There’s a difference between something (or someone) that is strong and something that is brittle. A thick glass bottle might be ideal for holding mineral water without leaking, yet if you drop it on a concrete patio, it is liable to break.
Some things (and people) are shattered by change, while others are strengthened by it.
Materials that are brittle from an engineering perspective do not absorb much energy before fracturing, even if it is a very strong material otherwise. “Strength” from an engineering perspective has more to do with ductility and malleability, which are properties of being able to change rather than break under tensile or compressive stress.
Likewise, it takes a strong mind and strong character to be able to be acted upon by “stress” in the form of new information or previously unknown facts and to change conclusions. A brittle character, on the other hand, is likelier to simply snap and refuse to accept any other reality than the one they have constructed.
Reaching the Limits of Strength
When any material reaches the limit of its strength, it may change or it may break. Materials capable of changing can actually be made stronger by deformation. Of course, there are final limits to strength, but pure “toughness” often depends on something being able to change rather than break.
What happens when leaders reach the limits of their strength? Someone who may have appeared on the surface to be strong may in fact be brittle and simply not absorb the energy of new or challenging ideas. Likewise, someone who may appear perfectly ordinary may be able to take in the energy of new information or ideas, assimilate it, and become stronger as a result.
Commitment to the Truth
Ultimately, strength of character is based on a commitment to the truth, even if the truth is sometimes painful. This is not to say that truths never break strong people, because they do. The world can produce unbearable suffering that no one is equal to. But for the most part, commitment to the truth shows that we are ductile and malleable: when subjected to the “stress” of a new fact or idea, we absorb that energy (even if it goes against what we’ve thought all along), and use it to strengthen our character. And let’s face it: it can take tremendous strength for a leader to come out and say, “I was wrong. I now know more. Here is what I now believe to be true and why.”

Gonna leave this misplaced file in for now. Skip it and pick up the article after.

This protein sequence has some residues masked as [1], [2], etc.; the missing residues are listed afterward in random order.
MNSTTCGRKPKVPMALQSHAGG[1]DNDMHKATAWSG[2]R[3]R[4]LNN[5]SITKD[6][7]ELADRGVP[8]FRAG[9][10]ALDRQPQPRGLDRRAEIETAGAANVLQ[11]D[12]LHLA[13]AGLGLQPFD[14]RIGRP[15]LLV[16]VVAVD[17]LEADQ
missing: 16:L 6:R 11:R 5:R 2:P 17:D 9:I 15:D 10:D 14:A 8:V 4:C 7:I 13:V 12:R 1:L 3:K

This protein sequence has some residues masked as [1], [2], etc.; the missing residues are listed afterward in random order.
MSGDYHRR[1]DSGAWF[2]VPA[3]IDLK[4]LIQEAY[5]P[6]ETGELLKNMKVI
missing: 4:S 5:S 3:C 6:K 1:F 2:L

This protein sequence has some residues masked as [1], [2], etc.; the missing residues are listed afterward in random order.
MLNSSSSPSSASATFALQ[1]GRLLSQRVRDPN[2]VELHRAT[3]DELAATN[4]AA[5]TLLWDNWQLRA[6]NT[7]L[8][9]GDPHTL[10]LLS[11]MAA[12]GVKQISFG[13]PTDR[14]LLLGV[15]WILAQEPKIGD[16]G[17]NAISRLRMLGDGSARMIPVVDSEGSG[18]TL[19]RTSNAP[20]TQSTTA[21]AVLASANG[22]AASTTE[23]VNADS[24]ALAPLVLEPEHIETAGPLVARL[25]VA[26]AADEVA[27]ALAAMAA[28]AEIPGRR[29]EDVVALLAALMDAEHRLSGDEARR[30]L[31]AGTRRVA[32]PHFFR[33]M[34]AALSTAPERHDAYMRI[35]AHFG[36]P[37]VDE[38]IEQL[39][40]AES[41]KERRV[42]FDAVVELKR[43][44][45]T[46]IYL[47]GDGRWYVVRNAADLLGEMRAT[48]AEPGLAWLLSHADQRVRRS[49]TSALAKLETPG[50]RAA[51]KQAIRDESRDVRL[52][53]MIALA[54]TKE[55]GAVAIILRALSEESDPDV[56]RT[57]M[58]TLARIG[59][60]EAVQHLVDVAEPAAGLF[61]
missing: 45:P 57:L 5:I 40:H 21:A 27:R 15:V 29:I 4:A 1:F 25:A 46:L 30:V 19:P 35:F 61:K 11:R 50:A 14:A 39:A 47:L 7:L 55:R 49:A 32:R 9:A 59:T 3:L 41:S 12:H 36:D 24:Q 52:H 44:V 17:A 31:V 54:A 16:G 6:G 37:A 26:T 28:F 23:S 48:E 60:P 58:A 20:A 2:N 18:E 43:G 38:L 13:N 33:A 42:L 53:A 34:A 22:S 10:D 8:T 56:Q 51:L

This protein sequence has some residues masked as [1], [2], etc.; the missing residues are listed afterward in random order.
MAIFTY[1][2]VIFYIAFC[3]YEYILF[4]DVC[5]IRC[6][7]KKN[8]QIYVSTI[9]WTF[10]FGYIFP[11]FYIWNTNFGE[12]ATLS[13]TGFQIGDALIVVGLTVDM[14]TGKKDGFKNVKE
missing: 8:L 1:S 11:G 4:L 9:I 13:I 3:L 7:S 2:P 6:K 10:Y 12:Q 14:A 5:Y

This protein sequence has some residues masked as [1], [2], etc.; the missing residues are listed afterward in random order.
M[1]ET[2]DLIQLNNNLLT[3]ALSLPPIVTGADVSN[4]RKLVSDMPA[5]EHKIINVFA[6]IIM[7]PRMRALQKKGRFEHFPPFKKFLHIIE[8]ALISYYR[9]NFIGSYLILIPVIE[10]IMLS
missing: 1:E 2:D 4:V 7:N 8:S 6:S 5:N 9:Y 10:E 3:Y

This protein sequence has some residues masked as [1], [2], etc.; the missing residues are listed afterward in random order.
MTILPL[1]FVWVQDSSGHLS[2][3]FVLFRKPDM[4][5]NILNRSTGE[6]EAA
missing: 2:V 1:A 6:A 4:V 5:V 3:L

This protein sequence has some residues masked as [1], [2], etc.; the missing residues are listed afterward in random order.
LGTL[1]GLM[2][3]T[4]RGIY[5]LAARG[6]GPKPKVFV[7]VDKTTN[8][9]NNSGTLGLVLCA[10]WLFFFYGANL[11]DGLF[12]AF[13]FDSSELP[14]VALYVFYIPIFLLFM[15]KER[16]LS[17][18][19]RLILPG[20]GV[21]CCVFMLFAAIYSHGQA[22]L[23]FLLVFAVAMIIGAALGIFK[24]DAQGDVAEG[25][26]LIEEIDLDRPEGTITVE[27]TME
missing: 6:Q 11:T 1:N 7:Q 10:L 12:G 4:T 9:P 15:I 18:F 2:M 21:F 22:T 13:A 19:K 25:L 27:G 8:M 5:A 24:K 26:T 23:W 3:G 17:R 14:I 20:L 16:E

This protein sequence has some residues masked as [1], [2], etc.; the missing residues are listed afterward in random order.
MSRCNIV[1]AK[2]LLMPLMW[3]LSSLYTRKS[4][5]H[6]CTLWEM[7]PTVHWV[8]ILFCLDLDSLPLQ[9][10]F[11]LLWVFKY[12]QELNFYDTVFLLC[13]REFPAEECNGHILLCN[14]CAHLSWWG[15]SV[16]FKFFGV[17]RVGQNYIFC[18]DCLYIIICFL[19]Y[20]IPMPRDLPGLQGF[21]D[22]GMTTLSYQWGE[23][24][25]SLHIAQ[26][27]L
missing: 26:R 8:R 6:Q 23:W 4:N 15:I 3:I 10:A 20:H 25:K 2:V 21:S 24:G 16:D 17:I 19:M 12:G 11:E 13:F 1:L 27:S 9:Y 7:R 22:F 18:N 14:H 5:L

Strength of conviction is ultimately about dedication to the truth.
The Most Impressive Structures Are Built to Sway
The past generation has produced the tallest skyscrapers in history, and building such a structure involves more than simply adding more stories on top. Wind flow can have significant effects on the materials used to build skyscrapers, and when vortexes flow on the side of a skyscraper opposite to the flow of the wind, they can bring a structure down if the vortex frequency matches the resonant frequency of the building materials.
This is all a long way of saying that skyscrapers, which to the human eye appear unmovable, are actually designed to sway a little. If they were truly unmovable, they would paradoxically be more likely to collapse.
Changing Your Mind Requires Courage
Changing your mind takes courage, but ultimately it can make you a stronger leader. Be aware, however, that “changing your mind” doesn’t mean being fickle, or not having strong convictions. It’s just that the strength of our convictions must be the right kind of strength, like the metal that ultimately strengthens under a certain degree of deformation rather than the glass that shatters upon impact.
The ability to change your mind helps you make wiser decisions, helps you become a better listener, and makes you a better example to your team. When I work with top executives, we spend time discussing convictions and beliefs, where they come from, and what affects them. Leaders must be focused, of course, but they must also be open to change. If you are interested in becoming the strong, effective leader you’re capable of being, I encourage you to learn more about my leadership coaching services.